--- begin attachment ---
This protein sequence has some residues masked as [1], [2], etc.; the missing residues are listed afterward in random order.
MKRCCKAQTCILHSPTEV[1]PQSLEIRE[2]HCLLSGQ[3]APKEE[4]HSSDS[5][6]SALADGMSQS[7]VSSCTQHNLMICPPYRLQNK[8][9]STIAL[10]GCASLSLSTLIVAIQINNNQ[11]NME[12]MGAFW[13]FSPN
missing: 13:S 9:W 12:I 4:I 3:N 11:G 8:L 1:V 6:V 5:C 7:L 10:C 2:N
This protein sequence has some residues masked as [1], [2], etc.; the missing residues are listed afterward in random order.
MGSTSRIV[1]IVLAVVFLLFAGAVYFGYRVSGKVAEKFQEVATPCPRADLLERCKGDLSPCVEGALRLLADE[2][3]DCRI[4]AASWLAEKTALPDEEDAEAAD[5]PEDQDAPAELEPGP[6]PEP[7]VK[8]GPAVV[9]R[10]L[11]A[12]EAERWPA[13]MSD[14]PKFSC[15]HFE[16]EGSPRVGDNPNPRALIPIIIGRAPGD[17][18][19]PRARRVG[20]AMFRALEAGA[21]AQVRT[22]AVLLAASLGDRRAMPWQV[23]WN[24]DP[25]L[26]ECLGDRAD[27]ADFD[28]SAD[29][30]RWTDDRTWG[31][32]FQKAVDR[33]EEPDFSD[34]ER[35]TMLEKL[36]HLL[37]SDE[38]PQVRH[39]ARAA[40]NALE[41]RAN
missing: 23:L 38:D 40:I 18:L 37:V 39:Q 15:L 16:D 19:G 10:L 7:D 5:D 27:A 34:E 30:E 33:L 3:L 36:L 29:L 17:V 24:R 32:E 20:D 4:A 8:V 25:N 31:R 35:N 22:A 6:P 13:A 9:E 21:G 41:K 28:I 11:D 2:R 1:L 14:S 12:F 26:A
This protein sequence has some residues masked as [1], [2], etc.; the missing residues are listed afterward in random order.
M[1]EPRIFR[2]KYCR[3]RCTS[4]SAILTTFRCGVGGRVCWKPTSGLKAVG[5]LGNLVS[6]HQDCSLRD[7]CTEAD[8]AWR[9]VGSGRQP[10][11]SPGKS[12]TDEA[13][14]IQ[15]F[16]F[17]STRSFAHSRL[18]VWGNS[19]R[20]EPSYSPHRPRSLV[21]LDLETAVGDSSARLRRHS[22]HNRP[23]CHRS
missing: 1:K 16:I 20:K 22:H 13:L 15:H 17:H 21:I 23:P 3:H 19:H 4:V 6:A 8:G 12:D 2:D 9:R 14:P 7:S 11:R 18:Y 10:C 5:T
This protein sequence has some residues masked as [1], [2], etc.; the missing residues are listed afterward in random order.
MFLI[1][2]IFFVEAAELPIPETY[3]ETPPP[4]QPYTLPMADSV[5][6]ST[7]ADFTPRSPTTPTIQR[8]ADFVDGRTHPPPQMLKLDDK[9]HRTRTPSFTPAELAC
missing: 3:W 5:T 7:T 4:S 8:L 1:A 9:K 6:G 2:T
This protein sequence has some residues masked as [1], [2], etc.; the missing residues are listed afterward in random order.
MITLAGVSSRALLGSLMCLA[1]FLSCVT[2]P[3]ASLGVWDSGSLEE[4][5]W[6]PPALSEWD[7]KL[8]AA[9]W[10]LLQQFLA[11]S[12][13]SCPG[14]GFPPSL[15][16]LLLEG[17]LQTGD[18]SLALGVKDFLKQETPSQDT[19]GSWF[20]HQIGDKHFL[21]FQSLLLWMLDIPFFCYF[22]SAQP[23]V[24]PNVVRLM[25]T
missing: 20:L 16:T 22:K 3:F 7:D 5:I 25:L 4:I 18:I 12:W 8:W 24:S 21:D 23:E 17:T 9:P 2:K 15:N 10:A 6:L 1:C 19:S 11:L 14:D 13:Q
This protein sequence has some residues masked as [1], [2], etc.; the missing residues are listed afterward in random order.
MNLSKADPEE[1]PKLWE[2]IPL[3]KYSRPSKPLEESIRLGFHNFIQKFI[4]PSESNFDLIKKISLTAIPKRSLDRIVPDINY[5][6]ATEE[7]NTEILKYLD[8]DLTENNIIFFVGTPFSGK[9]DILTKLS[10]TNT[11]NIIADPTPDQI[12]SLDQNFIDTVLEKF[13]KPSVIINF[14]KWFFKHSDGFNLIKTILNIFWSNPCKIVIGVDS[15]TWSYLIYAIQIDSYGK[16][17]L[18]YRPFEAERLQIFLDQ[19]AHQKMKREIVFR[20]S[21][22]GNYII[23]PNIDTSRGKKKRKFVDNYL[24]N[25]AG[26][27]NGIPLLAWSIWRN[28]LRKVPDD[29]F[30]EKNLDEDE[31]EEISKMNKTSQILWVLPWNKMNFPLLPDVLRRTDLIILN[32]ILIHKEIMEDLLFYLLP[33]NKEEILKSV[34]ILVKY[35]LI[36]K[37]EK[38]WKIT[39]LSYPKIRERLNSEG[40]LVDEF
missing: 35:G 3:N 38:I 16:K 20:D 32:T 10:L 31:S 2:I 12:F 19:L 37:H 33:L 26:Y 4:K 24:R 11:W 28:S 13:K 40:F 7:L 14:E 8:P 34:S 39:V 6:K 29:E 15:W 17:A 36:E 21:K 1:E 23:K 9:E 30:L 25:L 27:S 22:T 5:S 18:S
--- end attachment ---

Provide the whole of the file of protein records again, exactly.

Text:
This protein sequence has some residues masked as [1], [2], etc.; the missing residues are listed afterward in random order.
MKRCCKAQTCILHSPTEV[1]PQSLEIRE[2]HCLLSGQ[3]APKEE[4]HSSDS[5][6]SALADGMSQS[7]VSSCTQHNLMICPPYRLQNK[8][9]STIAL[10]GCASLSLSTLIVAIQINNNQ[11]NME[12]MGAFW[13]FSPN
missing: 13:S 9:W 12:I 4:I 3:N 11:G 8:L 1:V 6:V 5:C 7:L 10:C 2:N
This protein sequence has some residues masked as [1], [2], etc.; the missing residues are listed afterward in random order.
MGSTSRIV[1]IVLAVVFLLFAGAVYFGYRVSGKVAEKFQEVATPCPRADLLERCKGDLSPCVEGALRLLADE[2][3]DCRI[4]AASWLAEKTALPDEEDAEAAD[5]PEDQDAPAELEPGP[6]PEP[7]VK[8]GPAVV[9]R[10]L[11]A[12]EAERWPA[13]MSD[14]PKFSC[15]HFE[16]EGSPRVGDNPNPRALIPIIIGRAPGD[17][18][19]PRARRVG[20]AMFRALEAGA[21]AQVRT[22]AVLLAASLGDRRAMPWQV[23]WN[24]DP[25]L[26]ECLGDRAD[27]ADFD[28]SAD[29][30]RWTDDRTWG[31][32]FQKAVDR[33]EEPDFSD[34]ER[35]TMLEKL[36]HLL[37]SDE[38]PQVRH[39]ARAA[40]NALE[41]RAN
missing: 23:L 38:D 40:I 18:L 37:V 39:Q 15:L 16:D 19:G 10:L 7:D 5:D 27:A 34:E 30:E 33:L 3:L 36:L 29:L 17:V 24:R 32:E 20:D 4:A 8:V 25:N 31:R 35:N 22:A 6:P 13:A 9:E 21:G 41:K 28:I 11:D 2:R 1:L 14:S 12:F 26:A
This protein sequence has some residues masked as [1], [2], etc.; the missing residues are listed afterward in random order.
M[1]EPRIFR[2]KYCR[3]RCTS[4]SAILTTFRCGVGGRVCWKPTSGLKAVG[5]LGNLVS[6]HQDCSLRD[7]CTEAD[8]AWR[9]VGSGRQP[10][11]SPGKS[12]TDEA[13][14]IQ[15]F[16]F[17]STRSFAHSRL[18]VWGNS[19]R[20]EPSYSPHRPRSLV[21]LDLETAVGDSSARLRRHS[22]HNRP[23]CHRS
missing: 1:K 16:I 20:K 22:H 13:L 15:H 17:H 21:I 23:P 3:H 19:H 4:V 6:A 8:G 12:D 2:D 9:R 14:P 7:S 11:R 18:Y 10:C 5:T
This protein sequence has some residues masked as [1], [2], etc.; the missing residues are listed afterward in random order.
MFLI[1][2]IFFVEAAELPIPETY[3]ETPPP[4]QPYTLPMADSV[5][6]ST[7]ADFTPRSPTTPTIQR[8]ADFVDGRTHPPPQMLKLDDK[9]HRTRTPSFTPAELAC
missing: 3:W 5:T 7:T 4:S 8:L 1:A 9:K 6:G 2:T
This protein sequence has some residues masked as [1], [2], etc.; the missing residues are listed afterward in random order.
MITLAGVSSRALLGSLMCLA[1]FLSCVT[2]P[3]ASLGVWDSGSLEE[4][5]W[6]PPALSEWD[7]KL[8]AA[9]W[10]LLQQFLA[11]S[12][13]SCPG[14]GFPPSL[15][16]LLLEG[17]LQTGD[18]SLALGVKDFLKQETPSQDT[19]GSWF[20]HQIGDKHFL[21]FQSLLLWMLDIPFFCYF[22]SAQP[23]V[24]PNVVRLM[25]T
missing: 20:L 16:T 22:K 3:F 7:D 5:I 25:L 4:I 18:I 12:W 8:W 24:S 21:D 23:E 17:T 9:P 2:K 15:N 10:A 6:L 1:C 19:S 11:L 14:D 13:Q
This protein sequence has some residues masked as [1], [2], etc.; the missing residues are listed afterward in random order.
MNLSKADPEE[1]PKLWE[2]IPL[3]KYSRPSKPLEESIRLGFHNFIQKFI[4]PSESNFDLIKKISLTAIPKRSLDRIVPDINY[5][6]ATEE[7]NTEILKYLD[8]DLTENNIIFFVGTPFSGK[9]DILTKLS[10]TNT[11]NIIADPTPDQI[12]SLDQNFIDTVLEKF[13]KPSVIINF[14]KWFFKHSDGFNLIKTILNIFWSNPCKIVIGVDS[15]TWSYLIYAIQIDSYGK[16][17]L[18]YRPFEAERLQIFLDQ[19]AHQKMKREIVFR[20]S[21][22]GNYII[23]PNIDTSRGKKKRKFVDNYL[24]N[25]AG[26][27]NGIPLLAWSIWRN[28]LRKVPDD[29]F[30]EKNLDEDE[31]EEISKMNKTSQILWVLPWNKMNFPLLPDVLRRTDLIILN[32]ILIHKEIMEDLLFYLLP[33]NKEEILKSV[34]ILVKY[35]LI[36]K[37]EK[38]WKIT[39]LSYPKIRERLNSEG[40]LVDEF
missing: 35:G 3:N 38:I 16:K 20:D 32:T 10:L 31:S 2:I 12:F 19:L 37:H 33:L 26:Y 4:K 24:R 11:W 28:S 13:K 40:F 7:L 14:E 8:P 34:S 39:V 6:K 29:E 15:W 17:A 36:E 21:K 1:E 23:K 9:E 30:L 25:L 27:S 22:T 5:S 18:S